Yesterday, son & daughter-in-law were packing their truck for a week-long getaway, when *crash* their fully loaded wall-mounted pot rack pulled out of the wall and landed on the kitchen floor. DS had mounted it using toggles, so the connection was fine, but the drywall failed. It had held for over 3 years, but as time went on and they added more and more pots, it go to be too much.So, my project for this week: re-mount. Ideally, I'd run blocking between the studs, behind the drywall, but that's too much work. Instead, I'll add wood to the face of the wall, probably 1x4's, maybe oak. I'll paint it to match the wall, so it won't be too conspicuous, but it'll still stick out 3/4".That might bother them a little bit, but it's a very old, small kitchen, and there are a lot of other things that bother them more.Just buying time. They're talking about an addition, to expand the kitchen, but IMO they'd be better off just buying a bigger house. Eventually. Either way, the current kitchen is temporary.
Of course mounting the rack so mounting screws go into the studs -- if possible -- would make it stronger. If not possible, your mounting block should work fine -- but again to hold weight, attach to the studs if you can.
There's only one place the pot rack will fit, physically, and in that place the mounting screws do not align with studs. Hence the wood "transfer mount." I'm just hoping the wood can span 2 studs; if I hit a stud on only one side, that won't give me warm fuzzies. Will cross that bridge. First step (later today) will be to locate the studs.
Can you mount it using more toggles? With 4x more toggles there is 1/4 the force at each attachment point. 2x would probably work since it held for years, but 4x gives a nice margin of error. Might be easier than adding wood and painting.
You could also consider sheet metal or Plexiglas instead of wood. It would be thinner and less obvious. And could be decorated by covering with contact shelf paper as an alternative to painting.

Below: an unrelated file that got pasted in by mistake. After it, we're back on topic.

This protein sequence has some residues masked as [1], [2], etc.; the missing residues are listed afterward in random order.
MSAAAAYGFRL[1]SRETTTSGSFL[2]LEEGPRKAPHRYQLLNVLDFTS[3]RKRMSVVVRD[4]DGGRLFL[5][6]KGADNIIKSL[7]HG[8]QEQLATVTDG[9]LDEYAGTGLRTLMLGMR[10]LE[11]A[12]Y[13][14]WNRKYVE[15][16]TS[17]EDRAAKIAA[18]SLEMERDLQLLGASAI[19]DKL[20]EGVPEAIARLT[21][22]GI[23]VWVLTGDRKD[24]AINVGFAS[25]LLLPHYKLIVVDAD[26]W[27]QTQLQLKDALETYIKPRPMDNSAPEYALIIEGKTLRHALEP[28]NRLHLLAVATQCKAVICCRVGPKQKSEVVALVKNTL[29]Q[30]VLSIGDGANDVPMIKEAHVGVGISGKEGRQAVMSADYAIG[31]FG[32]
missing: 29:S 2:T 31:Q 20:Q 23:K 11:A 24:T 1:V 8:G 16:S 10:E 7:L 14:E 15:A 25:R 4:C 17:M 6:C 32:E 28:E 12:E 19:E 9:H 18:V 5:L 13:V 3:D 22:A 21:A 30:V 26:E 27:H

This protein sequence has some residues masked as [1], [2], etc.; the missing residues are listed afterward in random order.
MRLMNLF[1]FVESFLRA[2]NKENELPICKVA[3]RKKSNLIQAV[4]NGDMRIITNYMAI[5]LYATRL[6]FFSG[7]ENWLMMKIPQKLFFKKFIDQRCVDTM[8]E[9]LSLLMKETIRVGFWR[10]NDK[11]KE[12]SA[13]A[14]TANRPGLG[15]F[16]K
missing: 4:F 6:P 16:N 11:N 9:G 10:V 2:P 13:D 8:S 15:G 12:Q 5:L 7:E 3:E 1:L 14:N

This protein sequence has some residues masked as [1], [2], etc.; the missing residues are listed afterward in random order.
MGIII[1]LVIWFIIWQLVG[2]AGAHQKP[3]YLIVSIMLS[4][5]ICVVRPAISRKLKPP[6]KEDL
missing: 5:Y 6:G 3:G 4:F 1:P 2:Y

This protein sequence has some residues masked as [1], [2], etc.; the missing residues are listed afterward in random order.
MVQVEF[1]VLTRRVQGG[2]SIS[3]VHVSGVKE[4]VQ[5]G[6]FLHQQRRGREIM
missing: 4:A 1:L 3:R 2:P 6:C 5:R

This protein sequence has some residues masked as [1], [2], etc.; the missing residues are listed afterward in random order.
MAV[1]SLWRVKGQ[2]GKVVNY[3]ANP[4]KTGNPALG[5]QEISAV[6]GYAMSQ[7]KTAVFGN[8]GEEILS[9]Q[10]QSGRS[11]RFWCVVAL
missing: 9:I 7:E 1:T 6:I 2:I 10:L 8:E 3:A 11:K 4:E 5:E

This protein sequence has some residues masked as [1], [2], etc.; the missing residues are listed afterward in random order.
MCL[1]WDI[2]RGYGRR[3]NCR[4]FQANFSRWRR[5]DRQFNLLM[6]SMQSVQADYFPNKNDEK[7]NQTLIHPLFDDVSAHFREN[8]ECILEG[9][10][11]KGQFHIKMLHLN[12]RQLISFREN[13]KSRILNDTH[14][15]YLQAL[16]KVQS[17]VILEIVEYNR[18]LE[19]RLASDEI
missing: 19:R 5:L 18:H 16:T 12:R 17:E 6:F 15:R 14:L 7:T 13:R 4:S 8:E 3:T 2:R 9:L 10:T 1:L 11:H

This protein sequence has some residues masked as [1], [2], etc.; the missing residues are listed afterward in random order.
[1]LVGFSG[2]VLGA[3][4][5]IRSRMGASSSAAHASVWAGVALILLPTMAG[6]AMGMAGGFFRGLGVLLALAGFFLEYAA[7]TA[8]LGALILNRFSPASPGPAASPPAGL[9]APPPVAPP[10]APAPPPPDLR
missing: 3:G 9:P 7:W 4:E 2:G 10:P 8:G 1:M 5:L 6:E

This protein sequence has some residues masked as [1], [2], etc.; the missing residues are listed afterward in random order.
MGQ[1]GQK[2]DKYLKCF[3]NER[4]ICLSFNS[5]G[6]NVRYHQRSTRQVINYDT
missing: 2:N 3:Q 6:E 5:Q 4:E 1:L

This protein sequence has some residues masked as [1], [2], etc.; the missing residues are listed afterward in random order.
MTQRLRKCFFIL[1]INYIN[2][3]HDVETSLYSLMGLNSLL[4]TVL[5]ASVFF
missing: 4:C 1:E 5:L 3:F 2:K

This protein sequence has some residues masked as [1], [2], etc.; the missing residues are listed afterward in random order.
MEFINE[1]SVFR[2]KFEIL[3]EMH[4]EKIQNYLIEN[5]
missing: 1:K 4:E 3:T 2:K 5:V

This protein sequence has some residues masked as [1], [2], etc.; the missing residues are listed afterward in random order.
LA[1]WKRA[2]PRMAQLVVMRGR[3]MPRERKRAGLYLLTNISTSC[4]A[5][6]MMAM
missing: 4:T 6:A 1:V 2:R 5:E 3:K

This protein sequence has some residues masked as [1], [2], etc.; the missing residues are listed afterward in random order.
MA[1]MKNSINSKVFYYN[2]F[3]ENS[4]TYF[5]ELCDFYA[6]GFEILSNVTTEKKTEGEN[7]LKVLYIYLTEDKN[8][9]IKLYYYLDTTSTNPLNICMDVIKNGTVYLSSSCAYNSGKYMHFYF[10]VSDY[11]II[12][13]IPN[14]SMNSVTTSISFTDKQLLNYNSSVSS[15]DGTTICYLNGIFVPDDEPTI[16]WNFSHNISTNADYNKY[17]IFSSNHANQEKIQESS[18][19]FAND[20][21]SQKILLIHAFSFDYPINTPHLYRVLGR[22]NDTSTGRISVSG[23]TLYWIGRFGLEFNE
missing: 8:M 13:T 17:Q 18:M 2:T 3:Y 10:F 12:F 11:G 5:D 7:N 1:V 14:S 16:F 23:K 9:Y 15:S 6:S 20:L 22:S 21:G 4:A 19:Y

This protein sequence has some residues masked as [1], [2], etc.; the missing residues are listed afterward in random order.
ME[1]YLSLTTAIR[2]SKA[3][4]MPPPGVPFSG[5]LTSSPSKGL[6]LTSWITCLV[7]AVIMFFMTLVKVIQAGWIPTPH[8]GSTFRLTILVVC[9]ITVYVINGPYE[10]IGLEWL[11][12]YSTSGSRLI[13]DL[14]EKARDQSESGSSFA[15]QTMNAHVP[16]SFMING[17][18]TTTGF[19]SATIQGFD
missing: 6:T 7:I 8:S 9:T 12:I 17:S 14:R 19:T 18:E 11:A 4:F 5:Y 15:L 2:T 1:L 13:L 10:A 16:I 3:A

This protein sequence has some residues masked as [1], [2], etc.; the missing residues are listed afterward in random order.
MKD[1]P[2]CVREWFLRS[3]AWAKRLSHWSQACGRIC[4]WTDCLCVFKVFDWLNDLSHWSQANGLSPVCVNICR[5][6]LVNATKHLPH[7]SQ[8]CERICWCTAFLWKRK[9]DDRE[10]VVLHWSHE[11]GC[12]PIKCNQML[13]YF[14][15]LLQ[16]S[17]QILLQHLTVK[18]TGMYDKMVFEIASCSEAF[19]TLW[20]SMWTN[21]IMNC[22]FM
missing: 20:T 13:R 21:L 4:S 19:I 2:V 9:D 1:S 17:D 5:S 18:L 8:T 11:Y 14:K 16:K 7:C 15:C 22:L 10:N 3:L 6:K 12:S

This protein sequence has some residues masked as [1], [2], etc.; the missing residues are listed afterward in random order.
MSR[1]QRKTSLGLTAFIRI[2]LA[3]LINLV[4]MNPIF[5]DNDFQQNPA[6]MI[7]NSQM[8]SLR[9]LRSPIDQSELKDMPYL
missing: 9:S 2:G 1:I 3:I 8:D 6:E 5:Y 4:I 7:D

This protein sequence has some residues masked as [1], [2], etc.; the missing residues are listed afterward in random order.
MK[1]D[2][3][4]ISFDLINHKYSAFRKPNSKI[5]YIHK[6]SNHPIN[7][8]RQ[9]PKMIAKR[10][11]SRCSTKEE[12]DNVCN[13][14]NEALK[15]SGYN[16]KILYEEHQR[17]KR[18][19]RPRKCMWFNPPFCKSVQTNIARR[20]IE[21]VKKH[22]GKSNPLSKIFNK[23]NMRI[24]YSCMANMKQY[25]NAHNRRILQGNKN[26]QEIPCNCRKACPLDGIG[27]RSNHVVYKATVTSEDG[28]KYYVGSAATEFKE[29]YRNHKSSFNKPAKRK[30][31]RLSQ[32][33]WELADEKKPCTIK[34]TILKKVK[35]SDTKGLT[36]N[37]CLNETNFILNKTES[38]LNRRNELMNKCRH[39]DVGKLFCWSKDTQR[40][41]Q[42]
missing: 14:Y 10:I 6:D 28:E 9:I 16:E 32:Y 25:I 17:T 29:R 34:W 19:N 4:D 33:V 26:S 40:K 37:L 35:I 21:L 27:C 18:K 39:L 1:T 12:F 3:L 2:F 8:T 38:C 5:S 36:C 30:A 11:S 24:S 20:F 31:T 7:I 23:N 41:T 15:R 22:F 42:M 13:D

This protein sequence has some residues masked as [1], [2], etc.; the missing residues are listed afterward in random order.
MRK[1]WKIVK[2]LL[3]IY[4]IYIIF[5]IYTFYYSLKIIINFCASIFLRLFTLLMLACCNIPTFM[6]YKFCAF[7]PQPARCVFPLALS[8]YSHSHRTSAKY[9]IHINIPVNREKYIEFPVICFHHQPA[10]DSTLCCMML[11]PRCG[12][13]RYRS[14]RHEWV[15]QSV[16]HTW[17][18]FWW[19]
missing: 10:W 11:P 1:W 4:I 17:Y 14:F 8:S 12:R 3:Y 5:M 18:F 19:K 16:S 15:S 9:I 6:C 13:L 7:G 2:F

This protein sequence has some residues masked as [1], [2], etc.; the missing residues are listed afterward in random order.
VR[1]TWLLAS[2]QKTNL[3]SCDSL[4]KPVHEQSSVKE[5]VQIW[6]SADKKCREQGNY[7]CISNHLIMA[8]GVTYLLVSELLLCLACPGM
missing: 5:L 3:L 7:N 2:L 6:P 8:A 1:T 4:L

more toggles?Not only is the wall drywall (not plaster), it's 1/4" drywall! I didn't even realize it came so thin, but there it is.Also, given the geometry of the rack, similar to https://www.crateandbarrel.com/enclume-30-hammered-steel-gou...the top two points are in maximum tension, regardless of supports I might add elsewhere. There are also 2 screws on the bottom, but those are just for shear, to keep the flat part from sliding down.
I assume there are now four holes in the drywall where the toggles broke through. Using two 1x4's you have a choice of mounting them horizontally or vertically. Horizontal, one piece covering the upper holes and the other over the lower holes, may help you find a stud to hit. If you can't hit a stud going horizontal, I would go vertical. One vertical board behind each side. You could make them significantly longer than the vertical span of the holes, attaching above, between and below the tear-out points. The longer you make them above the upper point of the rack, and fasten then to the wall up higher, the more the strain becomes sheer. I would be more inclined toward molly umbrella bolts than toggles; they contact the inside of the wall at four points. You may even want to consider also using adhesive to supplement the umbrella bolts. The lousy thin drywall is already so damaged that gluing the boards to the wall can't make it that much worse, and it can spread the load nicely.https://www.theartofdoingstuff.com/the-only-drywall-anchor-y...
Reminds me of my own incident, in 1982, we'd recently nought a new RX7, happily living in the garage under about 4 or 5 bicycles I had suspended on hooks screwed into a 2x4 on the ceiling. I thought Id hit ceiling joists when I put them up, but.. As DW went to leave for work in the RX7, she comes out into the garage to find all the bikes on top of the RX7! Whoa.. Evidently I had missed the ceiling joists.. I held them up as she drove out..and I had a new project. This time, I used lag bolts into the joists ,and they are still up there today, but only one bike left.. Lesson learned, insurance covered the body work, repaint.
I’m in luck. The studs are 16” on center and two of them are between the pot rack connection points, which are 21” apart.So a horizontal 1x4 across the top can connect to two studs. The pot rack will in turn connect to the 1x4.Another 1x4 across the bottom.All wood screws, no toggles.
Yep, I’ll probably glue the 1x4’s to the wall first, to hold them in place while I attach the screws.
I used construction adhesive to attach the 1x4’s to the wall, and they slid a hair before I got the screws in, but that’s OK. The pilot holes where the pot rack will connect are plumb and level.Tomorrow: clean and prime.Tuesday or later: paint.After that: get 4 new wood screws for the pot rack, and install that. Should be done before the weekend.
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